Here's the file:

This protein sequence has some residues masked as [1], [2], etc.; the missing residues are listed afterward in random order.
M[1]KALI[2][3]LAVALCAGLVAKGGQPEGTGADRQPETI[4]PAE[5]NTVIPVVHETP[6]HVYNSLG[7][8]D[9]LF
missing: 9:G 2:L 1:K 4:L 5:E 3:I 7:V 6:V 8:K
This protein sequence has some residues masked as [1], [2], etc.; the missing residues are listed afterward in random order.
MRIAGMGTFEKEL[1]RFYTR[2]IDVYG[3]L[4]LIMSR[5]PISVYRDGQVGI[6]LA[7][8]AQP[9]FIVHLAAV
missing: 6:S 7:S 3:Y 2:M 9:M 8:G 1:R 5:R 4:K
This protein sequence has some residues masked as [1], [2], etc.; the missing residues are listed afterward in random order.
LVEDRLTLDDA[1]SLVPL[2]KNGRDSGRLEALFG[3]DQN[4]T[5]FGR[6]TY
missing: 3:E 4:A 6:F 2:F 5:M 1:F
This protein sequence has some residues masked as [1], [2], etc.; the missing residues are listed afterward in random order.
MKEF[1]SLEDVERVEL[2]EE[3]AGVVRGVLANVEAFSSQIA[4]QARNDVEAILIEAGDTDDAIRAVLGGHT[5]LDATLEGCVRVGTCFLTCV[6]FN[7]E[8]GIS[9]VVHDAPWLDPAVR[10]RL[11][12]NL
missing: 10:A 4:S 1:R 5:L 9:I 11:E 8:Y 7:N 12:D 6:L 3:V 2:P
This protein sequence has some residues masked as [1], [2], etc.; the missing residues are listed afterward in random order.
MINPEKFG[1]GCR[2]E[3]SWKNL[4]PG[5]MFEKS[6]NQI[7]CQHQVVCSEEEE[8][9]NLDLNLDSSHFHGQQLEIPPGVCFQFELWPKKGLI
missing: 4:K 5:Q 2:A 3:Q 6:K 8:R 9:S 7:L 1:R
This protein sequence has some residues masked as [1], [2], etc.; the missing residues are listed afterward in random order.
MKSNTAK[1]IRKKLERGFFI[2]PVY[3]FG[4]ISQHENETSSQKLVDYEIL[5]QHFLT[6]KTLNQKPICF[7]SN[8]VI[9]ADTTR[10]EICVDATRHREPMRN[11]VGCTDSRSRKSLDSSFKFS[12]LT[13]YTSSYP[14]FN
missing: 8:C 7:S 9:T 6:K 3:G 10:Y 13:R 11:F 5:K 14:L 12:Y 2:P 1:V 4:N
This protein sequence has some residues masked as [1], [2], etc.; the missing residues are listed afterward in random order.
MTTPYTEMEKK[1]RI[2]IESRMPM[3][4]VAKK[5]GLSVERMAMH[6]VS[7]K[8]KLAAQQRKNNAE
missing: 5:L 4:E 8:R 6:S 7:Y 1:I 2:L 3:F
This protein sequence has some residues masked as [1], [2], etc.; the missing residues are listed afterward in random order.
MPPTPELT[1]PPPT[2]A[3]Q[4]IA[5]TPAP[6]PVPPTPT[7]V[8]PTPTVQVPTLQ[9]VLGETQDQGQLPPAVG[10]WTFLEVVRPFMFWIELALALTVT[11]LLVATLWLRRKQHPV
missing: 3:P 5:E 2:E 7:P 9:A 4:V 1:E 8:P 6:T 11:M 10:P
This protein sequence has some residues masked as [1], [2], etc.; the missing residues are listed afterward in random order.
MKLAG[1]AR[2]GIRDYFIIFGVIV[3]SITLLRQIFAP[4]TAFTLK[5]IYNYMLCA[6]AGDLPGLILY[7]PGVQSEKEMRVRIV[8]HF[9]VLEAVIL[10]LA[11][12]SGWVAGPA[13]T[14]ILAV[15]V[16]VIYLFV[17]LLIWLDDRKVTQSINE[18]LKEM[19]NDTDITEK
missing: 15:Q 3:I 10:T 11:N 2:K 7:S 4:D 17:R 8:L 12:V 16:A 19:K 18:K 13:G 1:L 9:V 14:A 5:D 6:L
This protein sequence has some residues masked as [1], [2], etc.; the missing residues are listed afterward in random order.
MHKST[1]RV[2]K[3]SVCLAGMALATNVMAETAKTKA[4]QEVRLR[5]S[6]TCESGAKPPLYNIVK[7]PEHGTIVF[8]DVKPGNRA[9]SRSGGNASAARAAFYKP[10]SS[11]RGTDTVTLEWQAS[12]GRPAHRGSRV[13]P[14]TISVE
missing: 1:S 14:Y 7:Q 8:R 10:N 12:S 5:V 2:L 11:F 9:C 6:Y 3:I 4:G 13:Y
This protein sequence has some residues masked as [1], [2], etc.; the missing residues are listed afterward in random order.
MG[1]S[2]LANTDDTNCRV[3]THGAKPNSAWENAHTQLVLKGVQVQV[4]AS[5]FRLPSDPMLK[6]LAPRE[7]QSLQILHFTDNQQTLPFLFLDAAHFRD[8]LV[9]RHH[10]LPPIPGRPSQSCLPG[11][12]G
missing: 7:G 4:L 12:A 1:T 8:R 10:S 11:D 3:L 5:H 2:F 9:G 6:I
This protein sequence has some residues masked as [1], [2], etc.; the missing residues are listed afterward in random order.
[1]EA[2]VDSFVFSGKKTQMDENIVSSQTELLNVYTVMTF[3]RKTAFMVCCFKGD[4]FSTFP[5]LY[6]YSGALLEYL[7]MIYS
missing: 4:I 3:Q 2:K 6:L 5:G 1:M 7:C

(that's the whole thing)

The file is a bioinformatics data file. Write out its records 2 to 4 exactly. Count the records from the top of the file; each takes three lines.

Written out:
This protein sequence has some residues masked as [1], [2], etc.; the missing residues are listed afterward in random order.
MRIAGMGTFEKEL[1]RFYTR[2]IDVYG[3]L[4]LIMSR[5]PISVYRDGQVGI[6]LA[7][8]AQP[9]FIVHLAAV
missing: 6:S 7:S 3:Y 2:M 9:M 8:G 1:R 5:R 4:K
This protein sequence has some residues masked as [1], [2], etc.; the missing residues are listed afterward in random order.
LVEDRLTLDDA[1]SLVPL[2]KNGRDSGRLEALFG[3]DQN[4]T[5]FGR[6]TY
missing: 3:E 4:A 6:F 2:F 5:M 1:F
This protein sequence has some residues masked as [1], [2], etc.; the missing residues are listed afterward in random order.
MKEF[1]SLEDVERVEL[2]EE[3]AGVVRGVLANVEAFSSQIA[4]QARNDVEAILIEAGDTDDAIRAVLGGHT[5]LDATLEGCVRVGTCFLTCV[6]FN[7]E[8]GIS[9]VVHDAPWLDPAVR[10]RL[11][12]NL
missing: 10:A 4:S 1:R 5:L 9:I 11:E 8:Y 7:N 12:D 6:L 3:V 2:P